The baying from the Tories and their supporters is getting deafening: Something Must Be Done about what Jimmy Savile did, especially by the BBC and any other organisation that they don’t like. Whatever enquiry is announced is not good enough, too late, doesn’t have the right remit, doesn’t have the right chairman (even before one is announced) and not enough heads will roll. Perhaps.
Margaret Thatcher fixed it for him
Already adept at deploying this specialism is Reading East MP Rob Wilson, who is crowing about the Corporation’s shortcomings non-stop right now. In this he is ably supported by the likes of Alec Shelbrooke, who represents the newly created Yorkshire constituency of Elmet and Rothwell, who wants a “full independent investigation”, also with heads rolling. Lots of them.
Here's an MP on his high horse ...
Added to these august beings are the Tory supporting press, notably the preposterously pompous and puffed-up Simon Heffer, who has declared that the BBC cannot undertake an investigation into itself (unlike his own paper, which can bend the PCC to its will by having its own presence there). The Hefferlump suspects that the Corporation “may be an accomplice to ... depravity”.
... and here's one on an even higher horse
Supporting Heffer at the Mail, as I noted the other day, is the odious and serially dishonest Quentin Letts (let’s not), for whom every PMQs is a victory for Young Dave, no matter how abysmal the Cameron performance. Letts is busily painting anyone on the left as suddenly silent on the Savile affair, so they’re all guilty and the right is therefore a paragon of virtue.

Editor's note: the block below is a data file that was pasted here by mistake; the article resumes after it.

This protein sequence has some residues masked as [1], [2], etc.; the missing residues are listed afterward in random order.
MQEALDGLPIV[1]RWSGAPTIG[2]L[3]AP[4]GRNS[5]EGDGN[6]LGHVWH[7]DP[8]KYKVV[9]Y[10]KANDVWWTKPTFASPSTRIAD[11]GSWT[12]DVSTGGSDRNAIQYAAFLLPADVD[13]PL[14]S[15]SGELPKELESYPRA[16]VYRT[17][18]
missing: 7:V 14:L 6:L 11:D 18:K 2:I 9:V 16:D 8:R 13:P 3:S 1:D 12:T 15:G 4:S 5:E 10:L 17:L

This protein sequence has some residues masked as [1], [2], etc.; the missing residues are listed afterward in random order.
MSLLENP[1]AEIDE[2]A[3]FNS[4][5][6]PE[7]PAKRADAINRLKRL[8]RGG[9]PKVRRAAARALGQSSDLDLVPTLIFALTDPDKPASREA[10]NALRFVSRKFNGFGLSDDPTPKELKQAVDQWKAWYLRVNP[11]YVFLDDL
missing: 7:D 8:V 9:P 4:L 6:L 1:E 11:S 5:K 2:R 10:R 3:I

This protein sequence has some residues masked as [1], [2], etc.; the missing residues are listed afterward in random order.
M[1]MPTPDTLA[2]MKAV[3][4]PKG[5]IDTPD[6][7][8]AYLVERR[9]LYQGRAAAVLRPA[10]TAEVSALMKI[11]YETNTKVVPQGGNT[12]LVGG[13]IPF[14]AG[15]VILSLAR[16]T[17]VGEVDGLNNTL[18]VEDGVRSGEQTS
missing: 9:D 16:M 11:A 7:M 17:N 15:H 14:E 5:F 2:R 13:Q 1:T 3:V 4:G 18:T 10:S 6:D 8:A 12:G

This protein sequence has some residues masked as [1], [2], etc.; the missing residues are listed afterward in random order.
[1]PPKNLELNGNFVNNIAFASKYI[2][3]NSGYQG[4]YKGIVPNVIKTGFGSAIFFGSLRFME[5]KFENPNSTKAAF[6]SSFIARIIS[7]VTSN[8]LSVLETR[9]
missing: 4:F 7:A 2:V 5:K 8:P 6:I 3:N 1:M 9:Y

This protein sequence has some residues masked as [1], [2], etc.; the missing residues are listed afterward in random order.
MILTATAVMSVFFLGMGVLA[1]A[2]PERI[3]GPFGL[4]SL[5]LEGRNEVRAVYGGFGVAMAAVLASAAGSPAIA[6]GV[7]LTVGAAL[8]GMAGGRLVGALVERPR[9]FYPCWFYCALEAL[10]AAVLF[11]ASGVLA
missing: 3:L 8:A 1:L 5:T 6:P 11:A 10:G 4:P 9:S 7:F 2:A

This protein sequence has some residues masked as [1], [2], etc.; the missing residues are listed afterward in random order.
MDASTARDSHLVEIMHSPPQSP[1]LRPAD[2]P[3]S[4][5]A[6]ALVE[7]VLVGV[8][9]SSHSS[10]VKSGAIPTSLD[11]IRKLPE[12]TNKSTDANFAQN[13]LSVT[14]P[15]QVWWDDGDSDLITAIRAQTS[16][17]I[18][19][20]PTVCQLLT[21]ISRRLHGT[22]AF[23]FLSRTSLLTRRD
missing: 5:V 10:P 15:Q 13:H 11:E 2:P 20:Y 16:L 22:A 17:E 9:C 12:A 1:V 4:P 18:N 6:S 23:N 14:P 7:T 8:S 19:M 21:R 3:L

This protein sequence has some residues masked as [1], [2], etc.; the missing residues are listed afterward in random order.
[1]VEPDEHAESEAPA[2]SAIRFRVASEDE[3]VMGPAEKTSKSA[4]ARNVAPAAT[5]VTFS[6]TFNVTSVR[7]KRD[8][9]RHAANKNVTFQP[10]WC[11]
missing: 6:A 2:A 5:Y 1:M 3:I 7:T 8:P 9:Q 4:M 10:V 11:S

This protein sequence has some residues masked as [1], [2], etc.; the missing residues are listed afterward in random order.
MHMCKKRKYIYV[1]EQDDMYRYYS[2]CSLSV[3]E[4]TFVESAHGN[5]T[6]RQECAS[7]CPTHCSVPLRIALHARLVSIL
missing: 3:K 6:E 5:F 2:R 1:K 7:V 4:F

So far, so predictable, but I would suggest a little caution here: there’s one good reason that Zelo Street has been merely observing the jaw-dropping response of a press that never said a dickybird in Savile’s lifetime and still did nothing after he passed, while not jumping to conclusions, and that is that we still don’t know what he got up to, when and where it all happened, and who else was involved.
But what we do know about Savile’s political travels is that he was close to Margaret Thatcher, who is very much alive and has just celebrated her 87th birthday, though she is by now rather frail and doesn’t get out and about as much as she would no doubt like to. Thatcher was the PM who signed off on Savile’s knighthood. He stayed at Chequers as her guest on more than one occasion.
Not only that, it was the Thatcher Government that appointed Savile to head a task force to investigate the running of the Broadmoor secure psychiatric hospital, in 1988. He had a set of keys – a truly frightening prospect – and a room there. So when the Tories and their cheerleaders in the press start turning the Savile affair into some kind of perverse left versus right competition, they should stop and think.
Right now it looks like nobody is going to come out of this business well.